At the same event, I spoke with Hamilton Spectator managing editor Jim Poling, who founded the internationally trained journalists project, which helps foreign trained journalists who now live in Canada get work experience here. This year 34 people will graduate from this influential program.

Thanks to people like Farida Nekzad and Jim Poling, the right of freedom of expression everywhere is being promoted here in Canada.

Poverty
Statements By Members

11:10 a.m.

Liberal

Yasmin Ratansi Don Valley East, ON

Mr. Speaker, thanks to the former Liberal government, Canada now enjoys federal surpluses and the freedom to plan a better future not only for ourselves but for future generations.

Unfortunately, the Conservatives are squandering this precious opportunity on poorly planned cuts to the GST, boutique tax gimmicks, with absolutely nothing to alleviate child poverty in this country. Even the Canadian Taxpayers Federation, a group once headed by the current Prime Minister, has condemned the Conservatives' tax announcements.

Last week the leader of the Liberal Party put forth a solid action plan to cut child poverty in half within five years. This plan would also reduce the number of Canadians living below the poverty line, especially seniors, and would deliver necessary tax relief to low income Canadians.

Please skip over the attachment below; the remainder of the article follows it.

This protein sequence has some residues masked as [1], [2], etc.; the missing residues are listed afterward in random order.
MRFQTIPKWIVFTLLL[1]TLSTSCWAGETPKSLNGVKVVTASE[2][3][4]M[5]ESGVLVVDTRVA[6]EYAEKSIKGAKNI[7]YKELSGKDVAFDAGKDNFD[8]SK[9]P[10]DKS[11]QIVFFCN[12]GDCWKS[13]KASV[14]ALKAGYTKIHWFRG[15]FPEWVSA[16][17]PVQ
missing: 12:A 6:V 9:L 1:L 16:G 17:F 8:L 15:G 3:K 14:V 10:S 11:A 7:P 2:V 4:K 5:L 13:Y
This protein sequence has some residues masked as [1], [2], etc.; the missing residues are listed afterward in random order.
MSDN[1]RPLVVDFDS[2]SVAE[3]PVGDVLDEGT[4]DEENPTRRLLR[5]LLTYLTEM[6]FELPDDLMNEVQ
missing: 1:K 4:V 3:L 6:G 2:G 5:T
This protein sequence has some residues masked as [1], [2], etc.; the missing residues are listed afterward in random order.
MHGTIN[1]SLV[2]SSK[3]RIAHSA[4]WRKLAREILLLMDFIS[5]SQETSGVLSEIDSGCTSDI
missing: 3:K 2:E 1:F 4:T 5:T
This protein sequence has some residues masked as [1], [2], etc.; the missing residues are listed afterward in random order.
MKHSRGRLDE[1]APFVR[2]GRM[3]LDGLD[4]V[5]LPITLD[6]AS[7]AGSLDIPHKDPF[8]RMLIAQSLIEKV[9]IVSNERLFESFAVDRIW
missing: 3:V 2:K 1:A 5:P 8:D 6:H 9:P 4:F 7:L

Manufacturing and Forestry Sector
Statements By Members

11:10 a.m.

Bloc

Robert Bouchard Chicoutimi—Le Fjord, QC

Mr. Speaker, it is unacceptable. On November 14, the 11 Conservative members from Quebec abandoned the workers in the manufacturing and forestry sector. Even worse, the two Conservative members from my region voted against the Bloc Québécois motion to help the forestry industry, which is extremely important to the Saguenay—Lac-Saint-Jean region.

The votes of the member for Jonquière—Alma and the member for Roberval—Lac-Saint-Jean prove yet again that they place more importance on defending the interests of the Conservative Party than the interests of their constituents.

If the Conservative members from Quebec had listened to the cry for help from their constituents, they would all have supported the Bloc Québécois motion.

How can they claim to defend the interests of Quebec if they do not listen to the needs of the people? With these votes, the two Conservative members turned their backs on my region and sent a clear message to hundreds of workers, young people and families: they will not help them.

International Day for Tolerance
Statements By Members

November 16th, 2007 / 11:10 a.m.

Liberal

Borys Wrzesnewskyj Etobicoke Centre, ON

Mr. Speaker, today is the International Day for Tolerance. This day is an opportunity to promote tolerance, education, and an occasion for wider reflection and debate on local, national and international problems of intolerance. However, to tolerate our neighbours is but a first step. We need to respect our global diversities and in Canada to celebrate our nation's multicultural achievements.